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Got water? A generator? Florence preps for Florence

September 11, 2018
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Shelves that typically contain water were empty Monday afternoon at the Piggly Wiggly on Cherokee Road in Florence.

FLORENCE, S.C. – Melanie Witherspoon, a manager at Piggly Wiggly on Cherokee Road in Florence, said her store has bumped up its order on items people typically shop for during threats of storms: bread, milk, water, batteries and canned meat.

“You’ve got to feed the whole community,” Witherspoon said. “We’ll have a monster truck tomorrow.”

There was a rush of people at the Piggly Wiggly on Cherokee Road most of Monday in anticipation of Hurricane Florence. Witherspoon said an emergency truck from Pepsi delivered two pallets of water to the store Monday, and that was all the store had left. Shelves that typically contained water were empty.

As of early Monday afternoon, the store’s milk and bread supply was good, but Witherspoon said that some people had not yet left work to shop.

Tekitia Goodson of Hartsville was one of several people who went to the Cherokee Road Piggly Wiggly on Monday to purchase items ahead of the Category 4 hurricane that is expected to make landfall Thursday.

“You never know if lights are going to go out or things like that, and you just want to be prepared,” Goodson said.

She said if power goes out and she is not able to heat her food, she’ll have sandwich meat and bread. And if she is unable to take a shower, she’ll have water stocked up to use.

Goodson she has been able to find everything in stores that she needs to prepare for the storm.

“I think it’s just basically getting it early in the week so you won’t make it hard for yourself,” Goodson said.

Ethan Rivera was another shopper who chose the Piggly Wiggly on Cherokee Road to shop for groceries prior to Hurricane Florence. He said he wanted to be prepared.

“With Matthew we were without power for a week,” Rivera said, referring to a 2016 hurricane. “I live off of Cherokee, and that part of town was without power for a real long time.”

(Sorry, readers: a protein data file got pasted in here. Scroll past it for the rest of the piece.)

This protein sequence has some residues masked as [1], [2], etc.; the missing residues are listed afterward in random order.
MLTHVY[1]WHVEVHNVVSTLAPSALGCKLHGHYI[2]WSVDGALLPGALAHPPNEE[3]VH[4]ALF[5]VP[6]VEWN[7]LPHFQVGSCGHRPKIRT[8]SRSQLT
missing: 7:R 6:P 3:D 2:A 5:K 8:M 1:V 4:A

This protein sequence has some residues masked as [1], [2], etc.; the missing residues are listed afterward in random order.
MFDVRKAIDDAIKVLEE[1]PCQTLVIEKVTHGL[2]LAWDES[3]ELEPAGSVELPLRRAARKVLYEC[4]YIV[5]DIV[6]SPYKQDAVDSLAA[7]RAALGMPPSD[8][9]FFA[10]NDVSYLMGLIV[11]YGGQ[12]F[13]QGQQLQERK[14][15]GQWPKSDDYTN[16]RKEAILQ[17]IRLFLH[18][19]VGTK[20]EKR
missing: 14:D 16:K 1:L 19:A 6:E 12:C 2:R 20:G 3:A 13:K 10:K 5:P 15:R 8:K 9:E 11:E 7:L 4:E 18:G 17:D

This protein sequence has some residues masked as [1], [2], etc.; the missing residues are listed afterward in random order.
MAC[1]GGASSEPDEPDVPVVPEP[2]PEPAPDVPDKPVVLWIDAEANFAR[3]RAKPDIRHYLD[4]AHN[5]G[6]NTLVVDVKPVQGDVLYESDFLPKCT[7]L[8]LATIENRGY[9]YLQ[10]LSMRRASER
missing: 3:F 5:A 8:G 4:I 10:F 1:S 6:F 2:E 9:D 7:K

Rivera said his go-to items Monday at Piggly Wiggly were beef jerky, Spam and baked beans. Everything he needed was available at the store, he said.

Piggly Wiggly on Cherokee Road plans to stay open as long as it is safe.

“We’re going to stay open until the last minute possible,” Witherspoon said. “We’re here for the community and for them to eat and drink and be fed.”

Early Monday afternoon, the Walmart Neighborhood Market received a load of water. The store was out of bread but was expected to receive more soon, according to a store employee.

The Walmart of Beltline Drive was expected to also receive another delivery of water. The store was stocked with milk and bread, an employee said.

Many people in and around Florence went out to purchase generators for their homes in preparation for power outages, leaving many stores without generators in stock.

Harbor Freight Tools and Home Depot were out of generators Monday afternoon without an estimate on what day another shipment will come in. Carolina’s Supply House will receive another shipment of generators at approximately noon today, according to Manager Michael Lassiter.

The Lowe’s on Freedom Boulevard received another shipment of generators Monday evening, and the Lowe’s on David H. McLeod Boulevard had 25 to 30 generators as Monday evening.

Jerri Small of Florence is preparing for the hurricane by getting charcoal to grill during the storm. Small said she originally went to Lowe’s to buy a table top propane burner, but the store was out of the burners.

“When Matthew hit, we lost power for about four days,” Small said. “So we had to grill out every day. We are trying to be a little bit more prepared this time.”

The city of Florence also is preparing for Hurricane Florence.

City Manager Drew Griffin said Monday at the city council meeting that the city staff was holding a meeting later Monday to organize for the impending storm. The city waited, Griffin said, because the staff wanted to have a general idea of what track the storm was likely to take.

One thing, Griffin said, helping the city was that conditions had been very dry, unlike during Hurricane Matthew. Matthew, thusly, caused many trees to fall.

The city’s storm drain system does have some capacity, Griffin added. He also said the city is ready to evaluate the personnel it needs to respond to the hurricane. Depending on what’s needed, additional staff and equipment can be placed in strategic places for a quicker response.

City of Florence Fire Chief Randy Osterman said the city is coordinating with the county’s emergency management division and acting as a working partner of that agency. He also said the city is attending briefings from that division and is receiving information from the state and the National Weather Service.

Morning News reporters Lauren Owens and Matthew Christian contributed to this report.

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